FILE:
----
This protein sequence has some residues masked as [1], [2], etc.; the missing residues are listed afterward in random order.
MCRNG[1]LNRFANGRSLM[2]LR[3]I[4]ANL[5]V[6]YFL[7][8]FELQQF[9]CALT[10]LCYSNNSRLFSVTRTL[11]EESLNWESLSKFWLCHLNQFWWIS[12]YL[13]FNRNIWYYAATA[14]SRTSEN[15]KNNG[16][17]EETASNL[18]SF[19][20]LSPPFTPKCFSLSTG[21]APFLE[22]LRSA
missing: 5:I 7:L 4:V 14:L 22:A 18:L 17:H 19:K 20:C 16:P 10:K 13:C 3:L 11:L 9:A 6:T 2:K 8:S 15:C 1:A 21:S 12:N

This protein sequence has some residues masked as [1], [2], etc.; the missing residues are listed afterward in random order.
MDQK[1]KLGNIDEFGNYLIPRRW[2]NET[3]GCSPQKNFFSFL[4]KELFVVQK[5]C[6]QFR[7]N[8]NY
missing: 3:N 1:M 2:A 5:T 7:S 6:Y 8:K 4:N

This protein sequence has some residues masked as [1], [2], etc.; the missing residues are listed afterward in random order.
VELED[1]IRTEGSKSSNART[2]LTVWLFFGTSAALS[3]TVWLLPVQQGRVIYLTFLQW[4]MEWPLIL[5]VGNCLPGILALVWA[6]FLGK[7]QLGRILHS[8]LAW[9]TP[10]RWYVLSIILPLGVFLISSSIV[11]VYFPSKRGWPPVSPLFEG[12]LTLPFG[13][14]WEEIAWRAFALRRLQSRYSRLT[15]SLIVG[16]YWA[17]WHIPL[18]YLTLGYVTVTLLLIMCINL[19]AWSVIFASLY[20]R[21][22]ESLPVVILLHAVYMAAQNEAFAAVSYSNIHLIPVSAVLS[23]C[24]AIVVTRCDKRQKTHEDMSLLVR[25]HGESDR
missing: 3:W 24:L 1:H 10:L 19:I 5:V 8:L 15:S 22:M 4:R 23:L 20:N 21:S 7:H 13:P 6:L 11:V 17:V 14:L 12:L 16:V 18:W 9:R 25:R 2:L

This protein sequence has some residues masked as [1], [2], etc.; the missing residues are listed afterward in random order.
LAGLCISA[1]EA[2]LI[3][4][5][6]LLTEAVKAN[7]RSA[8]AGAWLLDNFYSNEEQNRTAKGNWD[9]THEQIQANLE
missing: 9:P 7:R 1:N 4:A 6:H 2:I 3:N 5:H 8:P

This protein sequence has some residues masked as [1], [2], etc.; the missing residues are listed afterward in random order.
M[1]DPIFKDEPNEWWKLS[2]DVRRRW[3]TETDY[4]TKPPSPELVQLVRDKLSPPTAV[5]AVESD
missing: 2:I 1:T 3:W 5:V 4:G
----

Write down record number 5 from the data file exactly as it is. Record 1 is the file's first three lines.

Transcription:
This protein sequence has some residues masked as [1], [2], etc.; the missing residues are listed afterward in random order.
M[1]DPIFKDEPNEWWKLS[2]DVRRRW[3]TETDY[4]TKPPSPELVQLVRDKLSPPTAV[5]AVESD
missing: 2:I 1:T 3:W 5:V 4:G